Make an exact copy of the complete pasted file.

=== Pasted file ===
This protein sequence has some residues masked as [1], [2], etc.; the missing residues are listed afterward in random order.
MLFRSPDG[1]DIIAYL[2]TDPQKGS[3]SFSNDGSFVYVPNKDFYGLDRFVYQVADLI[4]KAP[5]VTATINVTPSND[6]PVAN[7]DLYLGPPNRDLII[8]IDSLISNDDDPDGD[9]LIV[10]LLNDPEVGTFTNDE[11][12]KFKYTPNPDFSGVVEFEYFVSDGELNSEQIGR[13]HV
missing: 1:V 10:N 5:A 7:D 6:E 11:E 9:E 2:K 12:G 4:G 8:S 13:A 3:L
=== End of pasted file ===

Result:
This protein sequence has some residues masked as [1], [2], etc.; the missing residues are listed afterward in random order.
MLFRSPDG[1]DIIAYL[2]TDPQKGS[3]SFSNDGSFVYVPNKDFYGLDRFVYQVADLI[4]KAP[5]VTATINVTPSND[6]PVAN[7]DLYLGPPNRDLII[8]IDSLISNDDDPDGD[9]LIV[10]LLNDPEVGTFTNDE[11][12]KFKYTPNPDFSGVVEFEYFVSDGELNSEQIGR[13]HV
missing: 1:V 10:N 5:A 7:D 6:E 11:E 9:E 2:K 12:G 4:G 8:S 13:A 3:L